Stocks fell to start the week on a cautious note. The S&P 500 and the Dow Jones each lost 0.4% to 2,268 and 19,887 respectively. Financials lost 0.7% while utilities fell 1.3%. Eric Rosengren of the Boston Fed spoke today and came across as hawkish, saying that the Fed should raise interest rates more regularly. Falling oil prices also weighed on sentiment as market participants consider the possibility that an increase in US production could outweigh Opec cuts. Nevertheless interest rates fell after Rosengren’s comments. The two year Treasury yield fell 2bp to 1.19%. The ten year Treasury yield fell 5bp to 2.37%. Accordingly 2yr vs 10yr bull flattened to 1.18%. In Germany the 10 year bund yield fell 2bp to 0.28%. The US dollar was weaker against peers except for the pound. USD fell 0.4% against EUR to $1.0571. USD fell 0.8% against JPY to Y116.06. USD rose 1% against GBP to $1.2161. WTI and Brent each fell 4% to $51.86 and $54.84 respectively. Gold prices have risen given the recent rally in rates to $1,181.70. The VIX is also at historically low levels and currently stands at 11.56.
The British pound fell this morning after comments made from Prime Minister Theresa May pertaining to the Brexit. In an interview May said that the U.K. was going for a clean break from the European Union. She spoke intending to dispel the idea that the U.K. was going to leave the EU but still keep some of the benefits of EU membership. As a result investors moved to price in a “hard Brexit” and the British pound fell 1.2% to $1.214 at the open. These comments overpowered a series of positive economic data out of the UK, and is also exacerbated by dollar strength. Data out of the UK showed strength in manufacturing as well as retail sales. Investors fear that since May seems to be prioritizing policies such as immigration over economics and access to the single market that the UK economy will suffer as a result. The eurozone is the biggest customer for British exports currently. EU officials don’t seem to be willing to budge on immigration issues either. May made similar comments back in October. Analysts at Morgan Stanley predict that the pound will fall to $1.17 by the end of the first quarter, and UBS analysts estimate it will be at $1.13 by the end of 2017.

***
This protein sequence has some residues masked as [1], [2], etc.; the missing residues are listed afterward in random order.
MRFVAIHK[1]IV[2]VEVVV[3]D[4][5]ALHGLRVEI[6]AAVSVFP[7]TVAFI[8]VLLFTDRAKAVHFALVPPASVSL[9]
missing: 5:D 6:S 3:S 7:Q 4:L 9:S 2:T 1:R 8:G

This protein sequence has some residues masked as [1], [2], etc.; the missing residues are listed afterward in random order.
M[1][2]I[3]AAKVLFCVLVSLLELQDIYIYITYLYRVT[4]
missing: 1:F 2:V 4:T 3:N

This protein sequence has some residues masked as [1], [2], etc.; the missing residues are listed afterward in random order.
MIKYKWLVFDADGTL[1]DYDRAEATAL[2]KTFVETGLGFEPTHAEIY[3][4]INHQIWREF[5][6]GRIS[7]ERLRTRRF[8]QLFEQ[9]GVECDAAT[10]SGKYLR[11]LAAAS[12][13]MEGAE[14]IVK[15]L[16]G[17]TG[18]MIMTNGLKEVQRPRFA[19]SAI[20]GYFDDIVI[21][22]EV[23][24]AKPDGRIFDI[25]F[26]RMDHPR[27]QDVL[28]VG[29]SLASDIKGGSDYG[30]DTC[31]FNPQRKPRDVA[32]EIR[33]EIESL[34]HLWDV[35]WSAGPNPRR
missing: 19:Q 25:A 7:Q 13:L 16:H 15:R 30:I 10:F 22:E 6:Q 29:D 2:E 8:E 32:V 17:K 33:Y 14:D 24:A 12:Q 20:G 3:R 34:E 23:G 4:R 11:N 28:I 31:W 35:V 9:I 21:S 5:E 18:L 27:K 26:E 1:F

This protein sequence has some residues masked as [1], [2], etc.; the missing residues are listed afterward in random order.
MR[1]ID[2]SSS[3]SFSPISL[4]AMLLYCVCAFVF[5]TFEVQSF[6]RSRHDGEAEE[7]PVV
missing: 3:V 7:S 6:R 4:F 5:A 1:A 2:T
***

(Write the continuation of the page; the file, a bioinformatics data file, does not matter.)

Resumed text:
High yield has been in demand as investors are expecting the sector to perform well over the next year. Given the expected increase in corporate earnings and economic outlook under Trump some investors anticipate that those changes will disproportionately benefit risky companies. In the second quarter and third quarter of 2016 earnings from junk rated companies improved 14% and 72%. Additionally higher oil prices and less defaults from the energy sector will also benefit high yield. According to Bank of America the average junk bond yields 5.86% which is a two year low. The strong performance will have to follow a 17.1% return in 2016. JP Morgan, Wells Fargo, Bank of America and Goldman Sachs are all bullish on high yield. They are also a good fixed income asset to hold in a rising rate environment given that less of their yield is composed of interest rate risk on a relative basis. High yield issuance has also been lower which has supported prices as investors are looking for new supply.
Indonesia is angry with JP Morgan regarding ratings activity coupled with the country’s bond issuance. JP Morgan until recently acted as a primary dealer for Indonesia’s government bonds. However the bank’s research analysts downgraded Indonesian equities which the government did not like and as a result severed all ties with JP Morgan. Additionally finance ministry officials met with other primary dealers and said that while research analysts can say whatever they want they should be careful not to create “false perceptions at the expense of Indonesia.” This creates problems for the banks, as research opinions are not supposed to be influenced by activity with other areas of the bank. Indonesian officials want a clear separation between what is factual research and what is opinion. JP Morgan downgraded Indonesian equities to underweight from overweight in the aftermath of Trump’s election as a result of broader risk in emerging markets. It also downgraded other emerging markets as part of the same action. However the Indonesian government seemingly took offense, saying that the ratings action was not credible and that it could destabilize Indonesia’s financial system. The country is coming up with more stringent rules for companies that act as primary dealers for government debt. This whole situations shows how banks have to be careful not to breach conflicts of interest when doing business in foreign countries where customs are different. The country wants to limit what it calls unnecessary reports as well as draw a line between internal research and research that is circulated publicly.